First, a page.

LFB

Author Bio ▼

Nick Coombe has more than three decades' experience in the Fire Service and nearly two in fire safety. He is vice chair of the CFOA Business Support Group, CFOA lead on Enforcement, CFOA rep on the RA Competency Council, an IFE risk assessment panel member and a Member of BSI FSH/2. He also contributed to the DCLG guides.
December 10, 2015

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How Does the LFB Prioritise Targets for Fire-Risk Inspections?

I disagree with the idea that properties let out through peer-to-peer holiday lettings platform Airbnb are not subject to the same legislation as a ‘standard’ B&B.

In fact, the former Fire Safety Minister, Brandon Lewis MP,  actually confirmed as much: “The Fire Safety Order applies to all those offering accommodation to paying guests in their homes, irrespective of the business model being used to market the accommodation.”

This therefore  confirms that the Fire Safety Order 2005 does cover premises let to paying guests on ‘short-term online rental company’ (STORC) websites such as Airbnb, Wimdu, HouseTrip, OneFineStay and others.

I commented on the Airbnb controversy in an IFSEC Global article in September.

The issue here is how Fire and Rescue services (FRS)  come to know of these premises and whether they are part of the FRS  risk-based inspection programme (RBIP) they are required to have. FRS have to balance their resources to ensure they are targeting the premises most at risk.

LFB  RBIP is predicated on targeting premises where the relative risk is highest by giving each of our recorded properties a risk score based on factors that include:

  • Type of structure
  • Nature of occupants
  • Location
  • Access
  • Operational needs
  • Safety of firefighters

Each premises receive a risk score that includes any enforcement action that should be considered and, secondly, how often they are to be inspected in the future.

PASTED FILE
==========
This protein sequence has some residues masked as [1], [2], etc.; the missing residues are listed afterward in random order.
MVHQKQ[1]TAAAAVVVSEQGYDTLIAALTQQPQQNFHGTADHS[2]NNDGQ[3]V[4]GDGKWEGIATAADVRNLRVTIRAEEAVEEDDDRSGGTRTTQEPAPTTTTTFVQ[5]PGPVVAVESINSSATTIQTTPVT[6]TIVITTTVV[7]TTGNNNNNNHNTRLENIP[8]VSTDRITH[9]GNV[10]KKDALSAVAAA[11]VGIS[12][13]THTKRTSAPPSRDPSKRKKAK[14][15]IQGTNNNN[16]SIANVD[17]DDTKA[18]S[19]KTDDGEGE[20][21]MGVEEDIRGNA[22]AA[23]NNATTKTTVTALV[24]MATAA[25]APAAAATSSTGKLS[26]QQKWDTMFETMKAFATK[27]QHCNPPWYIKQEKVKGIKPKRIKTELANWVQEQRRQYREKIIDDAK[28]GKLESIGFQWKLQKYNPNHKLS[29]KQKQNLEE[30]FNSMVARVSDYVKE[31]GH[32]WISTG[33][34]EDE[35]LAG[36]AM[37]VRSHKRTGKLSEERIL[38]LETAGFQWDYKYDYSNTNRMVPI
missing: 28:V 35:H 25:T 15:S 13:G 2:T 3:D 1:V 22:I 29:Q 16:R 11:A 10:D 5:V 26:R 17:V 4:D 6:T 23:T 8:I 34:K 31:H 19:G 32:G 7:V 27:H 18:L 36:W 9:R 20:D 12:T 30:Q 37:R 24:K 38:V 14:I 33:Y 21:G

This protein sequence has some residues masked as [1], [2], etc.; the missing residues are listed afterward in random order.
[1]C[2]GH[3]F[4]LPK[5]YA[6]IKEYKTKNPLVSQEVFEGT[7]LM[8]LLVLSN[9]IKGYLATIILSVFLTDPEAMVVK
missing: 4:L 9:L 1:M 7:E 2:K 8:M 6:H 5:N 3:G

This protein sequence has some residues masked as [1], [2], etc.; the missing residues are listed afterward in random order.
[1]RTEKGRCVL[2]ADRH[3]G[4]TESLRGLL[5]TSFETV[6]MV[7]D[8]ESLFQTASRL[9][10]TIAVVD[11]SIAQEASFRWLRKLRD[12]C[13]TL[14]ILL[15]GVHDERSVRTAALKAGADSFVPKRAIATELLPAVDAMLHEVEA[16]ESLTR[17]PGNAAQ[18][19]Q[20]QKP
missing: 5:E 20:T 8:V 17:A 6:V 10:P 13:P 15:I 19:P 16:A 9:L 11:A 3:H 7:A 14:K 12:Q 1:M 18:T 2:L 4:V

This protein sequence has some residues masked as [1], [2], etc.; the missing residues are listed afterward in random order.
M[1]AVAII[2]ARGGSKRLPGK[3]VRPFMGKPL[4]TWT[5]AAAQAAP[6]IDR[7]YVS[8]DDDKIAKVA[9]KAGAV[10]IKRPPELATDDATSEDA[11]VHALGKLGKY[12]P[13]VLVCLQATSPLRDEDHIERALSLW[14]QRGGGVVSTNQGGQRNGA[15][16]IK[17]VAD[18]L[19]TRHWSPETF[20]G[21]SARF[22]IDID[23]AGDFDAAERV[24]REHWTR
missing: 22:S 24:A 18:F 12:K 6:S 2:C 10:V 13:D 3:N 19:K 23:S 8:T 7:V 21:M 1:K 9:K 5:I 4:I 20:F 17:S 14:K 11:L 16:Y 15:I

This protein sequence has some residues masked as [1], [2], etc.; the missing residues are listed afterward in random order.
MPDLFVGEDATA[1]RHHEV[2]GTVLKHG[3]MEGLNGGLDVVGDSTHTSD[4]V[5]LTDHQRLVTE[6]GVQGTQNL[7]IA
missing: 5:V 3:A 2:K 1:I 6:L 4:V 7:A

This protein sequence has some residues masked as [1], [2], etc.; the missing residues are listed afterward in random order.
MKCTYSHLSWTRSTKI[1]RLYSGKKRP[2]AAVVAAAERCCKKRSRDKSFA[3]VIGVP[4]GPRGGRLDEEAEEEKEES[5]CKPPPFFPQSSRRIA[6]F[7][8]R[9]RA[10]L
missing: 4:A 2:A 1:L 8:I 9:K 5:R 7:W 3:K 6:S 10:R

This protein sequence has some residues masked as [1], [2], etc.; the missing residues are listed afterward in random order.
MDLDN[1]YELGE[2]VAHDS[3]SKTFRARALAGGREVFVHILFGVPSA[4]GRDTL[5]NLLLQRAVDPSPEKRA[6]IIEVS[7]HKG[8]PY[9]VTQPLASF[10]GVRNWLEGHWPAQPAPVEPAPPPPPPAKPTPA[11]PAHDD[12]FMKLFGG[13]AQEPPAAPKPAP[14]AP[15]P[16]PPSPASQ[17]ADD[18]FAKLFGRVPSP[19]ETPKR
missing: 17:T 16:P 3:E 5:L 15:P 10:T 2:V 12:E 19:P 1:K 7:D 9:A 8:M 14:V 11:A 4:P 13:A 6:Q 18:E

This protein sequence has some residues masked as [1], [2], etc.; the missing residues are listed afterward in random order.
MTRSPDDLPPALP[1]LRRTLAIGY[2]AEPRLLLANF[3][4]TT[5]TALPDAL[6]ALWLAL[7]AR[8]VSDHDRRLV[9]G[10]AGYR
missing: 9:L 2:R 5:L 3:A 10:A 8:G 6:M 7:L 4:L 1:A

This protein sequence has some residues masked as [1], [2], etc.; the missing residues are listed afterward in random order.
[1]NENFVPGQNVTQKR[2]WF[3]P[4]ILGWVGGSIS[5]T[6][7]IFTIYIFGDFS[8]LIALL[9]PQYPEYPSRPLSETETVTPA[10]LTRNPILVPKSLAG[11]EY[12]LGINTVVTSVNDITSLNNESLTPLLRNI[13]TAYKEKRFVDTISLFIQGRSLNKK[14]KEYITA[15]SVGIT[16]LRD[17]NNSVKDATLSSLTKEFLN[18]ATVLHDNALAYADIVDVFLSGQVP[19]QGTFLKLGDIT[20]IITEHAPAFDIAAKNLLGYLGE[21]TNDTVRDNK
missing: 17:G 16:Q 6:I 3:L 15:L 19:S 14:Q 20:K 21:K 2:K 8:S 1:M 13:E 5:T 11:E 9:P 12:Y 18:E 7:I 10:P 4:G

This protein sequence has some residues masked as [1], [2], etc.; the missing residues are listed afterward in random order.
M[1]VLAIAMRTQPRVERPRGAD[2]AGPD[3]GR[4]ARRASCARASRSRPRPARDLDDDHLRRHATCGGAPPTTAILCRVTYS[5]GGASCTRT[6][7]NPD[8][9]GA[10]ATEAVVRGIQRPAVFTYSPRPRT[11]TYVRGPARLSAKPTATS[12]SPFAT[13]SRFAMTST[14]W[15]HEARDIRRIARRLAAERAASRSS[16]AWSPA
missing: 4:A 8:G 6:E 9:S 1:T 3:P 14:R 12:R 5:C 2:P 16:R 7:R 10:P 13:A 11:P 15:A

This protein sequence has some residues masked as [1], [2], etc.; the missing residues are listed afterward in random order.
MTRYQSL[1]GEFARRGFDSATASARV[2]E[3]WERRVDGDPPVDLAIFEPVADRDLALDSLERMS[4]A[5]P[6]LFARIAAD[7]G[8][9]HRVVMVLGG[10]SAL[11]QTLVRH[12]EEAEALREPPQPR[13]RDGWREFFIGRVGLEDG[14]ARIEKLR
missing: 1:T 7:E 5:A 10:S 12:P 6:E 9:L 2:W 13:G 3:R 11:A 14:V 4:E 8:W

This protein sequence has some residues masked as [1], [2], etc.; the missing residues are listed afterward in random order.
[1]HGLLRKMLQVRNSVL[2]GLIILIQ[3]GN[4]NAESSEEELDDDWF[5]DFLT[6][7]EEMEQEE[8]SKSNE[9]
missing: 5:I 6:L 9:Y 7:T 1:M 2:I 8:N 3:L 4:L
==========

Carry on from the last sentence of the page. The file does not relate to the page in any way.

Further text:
Therefore if a STORC premises is inspected, the inspecting officer may determine that it should be included on our programme and, dependent on the conditions identified, a score would be applied.

So we apply the same approach (advisory/support or enforcement) for premises we identify as STORC as we do for similar premises advertised by more traditional means.

Alongside this programmed work we have a strategic inspection programme based on fire and enforcement data that allows us to further analyse trends or the frequency of specific incidents in order to target certain premises.

Neither of these approaches or assessment of risk has identified either STORC premises, or indeed guest house or bed and breakfast accommodation, as necessary targets for inspection. In fact, in 2013 we only have records of one fire at a bed and breakfast in London.

Given there are potentially 750,000 premises within London where fire safety regulation could apply, we have to balance our resources to ensure we have the greatest impact on risk reduction across London. This must take into account the most vulnerable people in our community.

In view of what our data and local officers can tell us, we are satisfied that the current system of inspection is appropriate as it continuously responds to changes in data and any emerging trends using a recognised national matrix system.

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AlrowServices
AlrowServices
December 10, 2015 12:58 pm

SMUKHQ Omg a RRO for room rental what next RRO for buy to let!

SMUKHQ
SMUKHQ
December 10, 2015 1:00 pm

AlrowServices it already exists, owners are expected to assess the risk to tenants, including fire, but it should be applied proportionally

safetymanuk
safetymanuk
December 10, 2015 1:01 pm

SMUKHQ AlrowServices the Smoke and CO regs picks them up as well

AlrowServices
AlrowServices
December 10, 2015 1:09 pm

safetymanuk SMUKHQ we do as part of our RAP (Risk Assessment Program) many landlords/letting agents don’t reach the basic standards

safetymanuk
safetymanuk
December 10, 2015 1:12 pm

AlrowServices SMUKHQ so the good news is you already look to attain reasonable standards, the bad news they don’t reach them